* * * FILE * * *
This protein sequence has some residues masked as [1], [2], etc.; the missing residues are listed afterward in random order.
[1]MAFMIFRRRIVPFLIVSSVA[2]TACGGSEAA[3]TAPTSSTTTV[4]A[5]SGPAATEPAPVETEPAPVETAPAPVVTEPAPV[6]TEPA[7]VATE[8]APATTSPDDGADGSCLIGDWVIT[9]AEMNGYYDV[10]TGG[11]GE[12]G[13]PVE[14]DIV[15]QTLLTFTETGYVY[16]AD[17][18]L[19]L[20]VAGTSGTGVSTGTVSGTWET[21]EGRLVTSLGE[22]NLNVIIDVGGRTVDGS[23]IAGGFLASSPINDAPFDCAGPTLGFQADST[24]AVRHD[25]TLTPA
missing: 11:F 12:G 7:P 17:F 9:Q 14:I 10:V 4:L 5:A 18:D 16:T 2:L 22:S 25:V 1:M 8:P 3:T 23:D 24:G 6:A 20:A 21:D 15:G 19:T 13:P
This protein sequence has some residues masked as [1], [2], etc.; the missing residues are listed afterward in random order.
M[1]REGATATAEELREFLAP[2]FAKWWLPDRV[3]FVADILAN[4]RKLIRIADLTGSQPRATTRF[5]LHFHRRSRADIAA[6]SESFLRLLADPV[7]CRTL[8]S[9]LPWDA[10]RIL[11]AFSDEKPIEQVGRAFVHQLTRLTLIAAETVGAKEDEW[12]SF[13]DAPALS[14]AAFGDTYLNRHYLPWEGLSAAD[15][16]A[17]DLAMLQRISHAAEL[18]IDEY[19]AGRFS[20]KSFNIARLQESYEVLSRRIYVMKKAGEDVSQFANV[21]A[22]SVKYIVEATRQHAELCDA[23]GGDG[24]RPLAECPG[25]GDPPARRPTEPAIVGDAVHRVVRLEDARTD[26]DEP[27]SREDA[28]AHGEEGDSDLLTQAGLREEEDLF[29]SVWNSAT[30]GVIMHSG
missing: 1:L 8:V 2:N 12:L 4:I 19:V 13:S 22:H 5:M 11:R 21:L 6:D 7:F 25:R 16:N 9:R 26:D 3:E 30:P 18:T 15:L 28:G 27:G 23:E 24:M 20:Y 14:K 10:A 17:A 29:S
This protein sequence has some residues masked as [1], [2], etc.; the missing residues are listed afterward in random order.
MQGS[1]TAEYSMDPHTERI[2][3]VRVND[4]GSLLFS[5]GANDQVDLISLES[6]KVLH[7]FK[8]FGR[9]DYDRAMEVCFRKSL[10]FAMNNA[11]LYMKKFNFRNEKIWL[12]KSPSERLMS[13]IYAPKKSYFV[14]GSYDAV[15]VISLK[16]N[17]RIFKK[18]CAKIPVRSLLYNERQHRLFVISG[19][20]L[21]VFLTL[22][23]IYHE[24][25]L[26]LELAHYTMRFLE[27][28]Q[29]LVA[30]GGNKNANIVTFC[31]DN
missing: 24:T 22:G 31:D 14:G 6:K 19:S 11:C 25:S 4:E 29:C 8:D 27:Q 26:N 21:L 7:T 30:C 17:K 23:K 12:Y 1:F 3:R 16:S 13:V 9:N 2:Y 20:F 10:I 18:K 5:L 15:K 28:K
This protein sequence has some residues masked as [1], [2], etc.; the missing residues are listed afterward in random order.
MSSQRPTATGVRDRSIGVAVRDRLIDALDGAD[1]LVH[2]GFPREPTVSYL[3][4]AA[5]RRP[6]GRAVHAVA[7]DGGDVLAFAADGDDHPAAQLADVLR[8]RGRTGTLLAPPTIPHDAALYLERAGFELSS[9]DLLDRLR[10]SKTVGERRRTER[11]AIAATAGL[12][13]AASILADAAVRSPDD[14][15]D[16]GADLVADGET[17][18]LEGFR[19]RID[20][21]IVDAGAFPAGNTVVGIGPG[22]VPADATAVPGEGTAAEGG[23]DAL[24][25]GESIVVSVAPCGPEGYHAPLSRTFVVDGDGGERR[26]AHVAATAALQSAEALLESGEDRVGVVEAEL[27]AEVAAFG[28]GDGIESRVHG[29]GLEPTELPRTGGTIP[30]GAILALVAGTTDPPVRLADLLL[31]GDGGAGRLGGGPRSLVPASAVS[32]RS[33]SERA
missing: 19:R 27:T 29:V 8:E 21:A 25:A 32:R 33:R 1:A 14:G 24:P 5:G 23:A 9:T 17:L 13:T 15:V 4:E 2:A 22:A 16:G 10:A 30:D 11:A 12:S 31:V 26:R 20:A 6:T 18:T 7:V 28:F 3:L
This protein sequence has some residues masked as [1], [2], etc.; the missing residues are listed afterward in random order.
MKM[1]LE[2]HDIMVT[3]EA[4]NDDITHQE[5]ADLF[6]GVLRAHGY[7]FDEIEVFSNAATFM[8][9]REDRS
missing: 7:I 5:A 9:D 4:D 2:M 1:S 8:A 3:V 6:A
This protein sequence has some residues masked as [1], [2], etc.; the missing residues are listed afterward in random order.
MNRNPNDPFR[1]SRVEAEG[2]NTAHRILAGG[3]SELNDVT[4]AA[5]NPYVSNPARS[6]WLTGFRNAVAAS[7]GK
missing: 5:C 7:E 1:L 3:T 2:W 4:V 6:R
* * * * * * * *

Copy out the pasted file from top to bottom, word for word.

This protein sequence has some residues masked as [1], [2], etc.; the missing residues are listed afterward in random order.
[1]MAFMIFRRRIVPFLIVSSVA[2]TACGGSEAA[3]TAPTSSTTTV[4]A[5]SGPAATEPAPVETEPAPVETAPAPVVTEPAPV[6]TEPA[7]VATE[8]APATTSPDDGADGSCLIGDWVIT[9]AEMNGYYDV[10]TGG[11]GE[12]G[13]PVE[14]DIV[15]QTLLTFTETGYVY[16]AD[17][18]L[19]L[20]VAGTSGTGVSTGTVSGTWET[21]EGRLVTSLGE[22]NLNVIIDVGGRTVDGS[23]IAGGFLASSPINDAPFDCAGPTLGFQADST[24]AVRHD[25]TLTPA
missing: 11:F 12:G 7:P 17:F 9:Q 14:I 10:V 4:L 5:A 18:D 16:T 2:L 22:S 25:V 1:M 8:P 3:T 23:D 24:G 6:A 20:A 21:D 15:G 19:T 13:P
This protein sequence has some residues masked as [1], [2], etc.; the missing residues are listed afterward in random order.
M[1]REGATATAEELREFLAP[2]FAKWWLPDRV[3]FVADILAN[4]RKLIRIADLTGSQPRATTRF[5]LHFHRRSRADIAA[6]SESFLRLLADPV[7]CRTL[8]S[9]LPWDA[10]RIL[11]AFSDEKPIEQVGRAFVHQLTRLTLIAAETVGAKEDEW[12]SF[13]DAPALS[14]AAFGDTYLNRHYLPWEGLSAAD[15][16]A[17]DLAMLQRISHAAEL[18]IDEY[19]AGRFS[20]KSFNIARLQESYEVLSRRIYVMKKAGEDVSQFANV[21]A[22]SVKYIVEATRQHAELCDA[23]GGDG[24]RPLAECPG[25]GDPPARRPTEPAIVGDAVHRVVRLEDARTD[26]DEP[27]SREDA[28]AHGEEGDSDLLTQAGLREEEDLF[29]SVWNSAT[30]GVIMHSG
missing: 1:L 8:V 2:N 12:L 4:I 19:V 13:S 22:H 5:M 11:R 21:L 6:D 7:F 25:R 16:N 9:R 26:D 3:E 30:P 18:T 15:L 28:G 27:G 23:E 24:M 20:Y 14:K 10:A 17:A 29:S
This protein sequence has some residues masked as [1], [2], etc.; the missing residues are listed afterward in random order.
MQGS[1]TAEYSMDPHTERI[2][3]VRVND[4]GSLLFS[5]GANDQVDLISLES[6]KVLH[7]FK[8]FGR[9]DYDRAMEVCFRKSL[10]FAMNNA[11]LYMKKFNFRNEKIWL[12]KSPSERLMS[13]IYAPKKSYFV[14]GSYDAV[15]VISLK[16]N[17]RIFKK[18]CAKIPVRSLLYNERQHRLFVISG[19][20]L[21]VFLTL[22][23]IYHE[24][25]L[26]LELAHYTMRFLE[27][28]Q[29]LVA[30]GGNKNANIVTFC[31]DN
missing: 24:T 22:G 31:D 14:G 6:K 19:S 11:C 25:S 4:E 29:C 8:D 27:Q 26:N 21:L 7:T 30:C 17:K 23:K 12:Y 1:F 3:R 16:S 13:V 9:N 2:Y 20:F 10:I 18:K 5:L 15:K 28:K
This protein sequence has some residues masked as [1], [2], etc.; the missing residues are listed afterward in random order.
MSSQRPTATGVRDRSIGVAVRDRLIDALDGAD[1]LVH[2]GFPREPTVSYL[3][4]AA[5]RRP[6]GRAVHAVA[7]DGGDVLAFAADGDDHPAAQLADVLR[8]RGRTGTLLAPPTIPHDAALYLERAGFELSS[9]DLLDRLR[10]SKTVGERRRTER[11]AIAATAGL[12][13]AASILADAAVRSPDD[14][15]D[16]GADLVADGET[17][18]LEGFR[19]RID[20][21]IVDAGAFPAGNTVVGIGPG[22]VPADATAVPGEGTAAEGG[23]DAL[24][25]GESIVVSVAPCGPEGYHAPLSRTFVVDGDGGERR[26]AHVAATAALQSAEALLESGEDRVGVVEAEL[27]AEVAAFG[28]GDGIESRVHG[29]GLEPTELPRTGGTIP[30]GAILALVAGTTDPPVRLADLLL[31]GDGGAGRLGGGPRSLVPASAVS[32]RS[33]SERA
missing: 19:R 27:T 29:V 8:E 21:A 25:A 32:R 33:R 1:A 14:G 24:P 5:G 23:A 9:T 17:L 13:T 15:V 4:E 2:A 22:A 16:G 10:A 30:D 11:A 12:S 31:V 26:R 20:A 6:T 18:T 7:V 28:F 3:L
This protein sequence has some residues masked as [1], [2], etc.; the missing residues are listed afterward in random order.
MKM[1]LE[2]HDIMVT[3]EA[4]NDDITHQE[5]ADLF[6]GVLRAHGY[7]FDEIEVFSNAATFM[8][9]REDRS
missing: 7:I 5:A 9:D 4:D 2:M 1:S 8:A 3:V 6:A
This protein sequence has some residues masked as [1], [2], etc.; the missing residues are listed afterward in random order.
MNRNPNDPFR[1]SRVEAEG[2]NTAHRILAGG[3]SELNDVT[4]AA[5]NPYVSNPARS[6]WLTGFRNAVAAS[7]GK
missing: 5:C 7:E 1:L 3:T 2:W 4:V 6:R